Or what about a dinner for West Yorkshire Tories at the National Coal Mining Museum, near Wakefield? A dinner which was planned to take place in March next year, just two days after the anniversary of the 1984-5 Miners’ Strike?
Both of these events have now been cancelled. No reason has been given for the decision to not go ahead with the Northern Powerhouse event in February. However, the museum itself has pulled the plug on the Dewsbury County Conservative Association’s proposed shindig after protesters threatened to turn up. The official reason was “fears over staff safety”.
I think we all know that it is about more than a few people turning up waving placards. It tells us a deeper truth about society in the North of England right now. On the one hand we have business people, civic leaders and aspiring politicos prepared to hand over hundreds of pounds in disposable income in exchange for a chicken dinner and a marginally interesting speech or two. On the other, we have families who literally cannot afford to buy a Christmas turkey from Lidl (other discount supermarkets are available).
I am sure that the intentions of both the Northern Powerhouse conference and the Conservative Party dinner were honourable. I’m sure too that both events would have provided the opportunity for prominent people to get together and gossip – sorry, network. However, with respect to the organisers, these kind of things never actually get anything done. They just remind us that some have, and many have not.
The members of the Dewsbury County Conservative Association are entitled to enjoy themselves as much as anybody. You might think, though, with the Government in such disarray and potential Tory voters so disenchanted, that they would be directing their efforts into proving that they mean business. Booking a major event at a venue associated with the decimation of an industry which has caused our region so much hardship is hardly tactful.
If I was a modern, reforming Tory activist in Yorkshire I wouldn’t want my name in the same sentence as “mining”, “miners” or “strike”. Memories are long round here. There are families in my own village who still don’t talk to other families because of which side they were on in the General Strike of 1926. The recent decision not to hold a government inquiry into “the Battle of Orgreave”, the brutal clashes between police and miners during the 1984-5 strike, reminds us that the sense of injustice remains raw.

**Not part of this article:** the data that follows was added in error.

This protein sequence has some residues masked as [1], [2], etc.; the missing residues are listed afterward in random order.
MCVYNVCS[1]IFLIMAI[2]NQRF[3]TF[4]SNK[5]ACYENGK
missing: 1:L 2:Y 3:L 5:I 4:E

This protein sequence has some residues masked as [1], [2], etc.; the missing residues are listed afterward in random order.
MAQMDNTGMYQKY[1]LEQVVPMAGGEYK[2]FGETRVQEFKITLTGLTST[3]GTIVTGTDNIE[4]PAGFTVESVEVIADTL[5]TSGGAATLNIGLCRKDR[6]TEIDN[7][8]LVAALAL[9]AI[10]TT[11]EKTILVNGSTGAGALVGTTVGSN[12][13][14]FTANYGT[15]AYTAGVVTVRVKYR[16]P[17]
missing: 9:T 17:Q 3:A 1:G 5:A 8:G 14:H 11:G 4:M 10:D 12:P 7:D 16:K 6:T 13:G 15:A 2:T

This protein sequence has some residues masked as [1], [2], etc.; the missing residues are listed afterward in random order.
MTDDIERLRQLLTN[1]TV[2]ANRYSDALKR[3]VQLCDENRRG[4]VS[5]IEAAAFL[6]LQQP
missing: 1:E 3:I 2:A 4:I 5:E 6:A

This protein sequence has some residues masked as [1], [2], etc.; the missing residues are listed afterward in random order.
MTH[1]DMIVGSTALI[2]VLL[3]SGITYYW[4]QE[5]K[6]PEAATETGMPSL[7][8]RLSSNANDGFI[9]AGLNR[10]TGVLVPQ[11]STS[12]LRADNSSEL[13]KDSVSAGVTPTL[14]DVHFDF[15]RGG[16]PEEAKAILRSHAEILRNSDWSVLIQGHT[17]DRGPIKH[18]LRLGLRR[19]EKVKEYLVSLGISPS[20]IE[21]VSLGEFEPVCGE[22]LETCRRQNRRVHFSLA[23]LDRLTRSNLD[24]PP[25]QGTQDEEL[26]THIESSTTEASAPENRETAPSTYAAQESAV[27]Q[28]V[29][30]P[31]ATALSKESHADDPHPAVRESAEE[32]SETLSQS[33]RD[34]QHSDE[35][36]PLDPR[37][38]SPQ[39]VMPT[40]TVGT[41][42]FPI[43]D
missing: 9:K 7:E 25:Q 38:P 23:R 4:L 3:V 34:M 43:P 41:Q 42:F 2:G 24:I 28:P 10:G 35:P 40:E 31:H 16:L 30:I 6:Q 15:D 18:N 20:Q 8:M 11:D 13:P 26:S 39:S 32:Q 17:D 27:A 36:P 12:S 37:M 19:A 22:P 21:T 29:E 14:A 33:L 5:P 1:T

And still we hear politicians talking blithely about the Northern Powerhouse as if none of this ever existed. I know we must move on, look forward and all that, but how can this be achieved when there is so much division still in our region?
More pertinently, if the devolution aims of One Yorkshire, supported by this newspaper, are to be successful, we need to promote a united voice. A Conservative dinner at a coal mining museum is hardly the way forward.
Still, what else can we expect? It is clear that the Government is so sidetracked and pole-axed by the agonies of the Brexit negotiations that little else is being achieved. I think it is fair to say that leadership is lacking. I know that Prime Minister Theresa May visited Leeds with her Chancellor Philip Hammond in the wake of the Budget last month.
There are no prizes for presenteeism, however. What’s needed is action. Mrs May might be forgiven for being busy elsewhere. So she should elevate her Northern Powerhouse Minister, Jake Berry, member for Rossendale and Darwen, to the Cabinet, so that other members of the Government will at least recognise him.
And then, I hope, he might find the confidence to put the Northern Powerhouse firmly on the agenda, start briefing the newspapers properly and look a little bit further than HS2 and the possibility of some new roadworks on the M62.
For the cancellation of these prominent events in Manchester and Wakefield remind us of the one key ingredient which has been overlooked in the Northern Powerhouse debate so far.
The North of England is full of potential and economic promise. It is also full of people. More than five million of us live in Yorkshire for a start.
Until politicians and policy-makers start to properly engage with us and enthuse us, their plans will amount to not much more than fancy speeches made at conferences where the ticket prices could keep a family in food and clothing for months.
These recent cancellations should serve as a marker in the sand. From now on, our so-called community, business and political leaders should forget their chicken dinners and start addressing the things which really matter to us all; declining social mobility, faltering schools, lack of jobs and what it really feels like to buy your entire Christmas list from a pound shop.